The Circular Retail Economy

by | 09 November 2021

According to Boston Consulting Group, the global market for pre-owned apparel is growing at a rate of 15 percent per annum, generating a whopping $40 billion per year. As a result, established retail marketplaces have invested heavily in online resale technology platforms to expand their operational reach with consumers. In the last year, Poshmark’s recent acquisition of sneaker authentication platform Suede One to Etsy’s acquisition of Depop, and secondhand marketplace Vestiaire Collective raised $216 million in funding, has established resale as a top retail category.

With the supply chain in flux and the prospect of new inventory in the wind, more and more retailers are adapting their omnichannel strategies to incorporate circular economy concepts to maintain consumer interest and brand engagement. The secondhand retail market experienced a steady resurgence throughout the pandemic, inspired by consumers’ frugality and the aesthetic perpetuated by today’s youth and their prioritization of sustainable fashion, which influences 64% of Gen Z and Millennial purchases. And while we know this isn’t necessarily new information, perhaps the rising trend of luxury retailers embracing consignment and resale is newsworthy enough.

Accessories Make the Outfit

In the last few weeks, pre-owned luxury watches have dominated the digital resale marketplaces, and analysts predict that the remainder of the accessories sector will soon follow. For example, Net-a-Porter recently partnered with Reflaunt on a pilot program that encourages its loyal consumers to sell “well-preserved” previous purchases in exchange for credit or a direct deposit transfer, with accepted categories including designer jewelry ready-to-wear, bags and shoes.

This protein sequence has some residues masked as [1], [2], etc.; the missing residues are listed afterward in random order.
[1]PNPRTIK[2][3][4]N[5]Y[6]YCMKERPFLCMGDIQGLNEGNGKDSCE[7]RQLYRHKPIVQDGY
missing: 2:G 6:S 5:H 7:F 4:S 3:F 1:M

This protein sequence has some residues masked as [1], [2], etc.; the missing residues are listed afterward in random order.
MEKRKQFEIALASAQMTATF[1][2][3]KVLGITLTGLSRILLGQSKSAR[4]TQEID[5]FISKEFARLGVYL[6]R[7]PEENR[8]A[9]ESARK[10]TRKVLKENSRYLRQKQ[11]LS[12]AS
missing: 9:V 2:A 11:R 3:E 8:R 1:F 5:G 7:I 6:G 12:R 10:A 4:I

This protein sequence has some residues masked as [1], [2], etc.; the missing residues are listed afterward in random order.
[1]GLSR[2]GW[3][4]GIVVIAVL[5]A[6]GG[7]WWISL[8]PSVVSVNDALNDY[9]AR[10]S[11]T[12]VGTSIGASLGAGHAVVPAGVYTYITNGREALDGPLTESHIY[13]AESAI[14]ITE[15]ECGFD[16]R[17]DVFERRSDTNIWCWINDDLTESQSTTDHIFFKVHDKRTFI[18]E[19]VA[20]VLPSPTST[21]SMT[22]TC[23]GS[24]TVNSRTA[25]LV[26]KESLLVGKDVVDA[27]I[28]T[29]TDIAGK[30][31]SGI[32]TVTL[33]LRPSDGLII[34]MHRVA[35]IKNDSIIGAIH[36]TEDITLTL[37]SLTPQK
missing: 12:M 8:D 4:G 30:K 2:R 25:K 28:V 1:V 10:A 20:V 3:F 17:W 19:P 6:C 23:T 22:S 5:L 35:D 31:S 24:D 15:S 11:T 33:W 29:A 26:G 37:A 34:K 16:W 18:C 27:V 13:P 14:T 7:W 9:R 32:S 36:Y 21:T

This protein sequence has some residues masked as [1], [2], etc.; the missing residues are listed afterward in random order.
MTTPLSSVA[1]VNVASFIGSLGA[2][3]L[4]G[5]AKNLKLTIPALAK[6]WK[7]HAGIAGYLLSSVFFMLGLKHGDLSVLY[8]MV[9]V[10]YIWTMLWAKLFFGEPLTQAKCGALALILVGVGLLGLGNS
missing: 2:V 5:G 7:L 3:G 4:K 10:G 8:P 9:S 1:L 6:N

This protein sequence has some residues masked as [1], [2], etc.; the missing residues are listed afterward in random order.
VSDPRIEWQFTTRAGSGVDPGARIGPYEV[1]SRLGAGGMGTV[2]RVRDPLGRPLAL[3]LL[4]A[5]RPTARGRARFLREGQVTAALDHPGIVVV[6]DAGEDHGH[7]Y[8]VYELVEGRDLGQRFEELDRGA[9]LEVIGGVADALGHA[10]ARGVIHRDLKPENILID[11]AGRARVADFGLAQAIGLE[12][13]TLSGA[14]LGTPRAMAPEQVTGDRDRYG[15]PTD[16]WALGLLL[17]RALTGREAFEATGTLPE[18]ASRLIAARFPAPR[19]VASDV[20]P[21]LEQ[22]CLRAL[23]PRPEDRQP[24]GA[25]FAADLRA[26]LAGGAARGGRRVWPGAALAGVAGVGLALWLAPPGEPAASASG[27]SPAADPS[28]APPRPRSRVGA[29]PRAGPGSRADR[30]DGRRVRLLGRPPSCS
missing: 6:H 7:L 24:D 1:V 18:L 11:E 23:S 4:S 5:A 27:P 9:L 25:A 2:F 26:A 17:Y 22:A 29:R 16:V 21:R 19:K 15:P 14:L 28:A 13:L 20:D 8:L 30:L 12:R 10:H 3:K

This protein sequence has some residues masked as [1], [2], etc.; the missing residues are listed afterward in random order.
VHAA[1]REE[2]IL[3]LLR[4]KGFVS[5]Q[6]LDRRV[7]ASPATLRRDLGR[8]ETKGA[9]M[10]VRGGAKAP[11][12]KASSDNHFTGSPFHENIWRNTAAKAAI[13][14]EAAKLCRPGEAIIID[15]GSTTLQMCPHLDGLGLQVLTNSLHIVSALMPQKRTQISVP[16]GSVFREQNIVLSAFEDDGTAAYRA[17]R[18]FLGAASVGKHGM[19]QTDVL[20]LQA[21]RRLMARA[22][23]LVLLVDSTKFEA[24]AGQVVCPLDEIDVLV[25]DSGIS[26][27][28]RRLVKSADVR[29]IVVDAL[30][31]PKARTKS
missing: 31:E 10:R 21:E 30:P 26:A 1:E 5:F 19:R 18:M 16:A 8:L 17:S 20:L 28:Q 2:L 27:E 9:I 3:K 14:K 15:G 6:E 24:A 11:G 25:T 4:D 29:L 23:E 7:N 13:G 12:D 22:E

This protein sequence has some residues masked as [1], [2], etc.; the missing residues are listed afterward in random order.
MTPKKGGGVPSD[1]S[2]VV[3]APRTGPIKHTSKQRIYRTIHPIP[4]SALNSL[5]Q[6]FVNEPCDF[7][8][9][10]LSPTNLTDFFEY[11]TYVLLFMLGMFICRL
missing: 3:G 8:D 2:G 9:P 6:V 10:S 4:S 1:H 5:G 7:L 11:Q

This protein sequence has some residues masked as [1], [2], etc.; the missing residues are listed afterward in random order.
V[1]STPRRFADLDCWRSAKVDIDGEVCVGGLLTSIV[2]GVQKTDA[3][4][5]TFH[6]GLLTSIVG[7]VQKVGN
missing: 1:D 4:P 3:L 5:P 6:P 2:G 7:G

The return on investment can be pretty lucrative for fashion enthusiasts and the retail marketplaces themselves. For example, coveted collectible handbags from Birkin, Gucci, Louis Vuitton and Hermes are more likely to resell at 75%-90% of their retail prices as reported by Rebag, an online platform for buying and selling luxury handbags.

Luxury Resale Makes a Global Impact

The US isn’t the only market reverting to the secondhand retail market due to supply chain struggles. China, which represents about 19% of the world’s population, is also driving revenue into secondhand luxury sectors. Before the pandemic, 56% of the yearly luxury purchases of Chinese consumers were abroad. Now, more than half of those purchases, or 86% of luxury purchases in both retail and resale, are happening locally. Now, more than half of those purchases, or 86% of luxury purchases in both retail and resale, are happening locally. Moreover, when you factor in the average age of the Chinese luxury consumer at 28 is a full ten years younger than that of the rest of the world, one can estimate the significant impact of this generation’s future buying power. The younger consumers of the post-00’s could make up nearly 40% of China’s luxury buyers by as early as 2035, according to Bain & Co., as the majority of the demographic enters the workforce.

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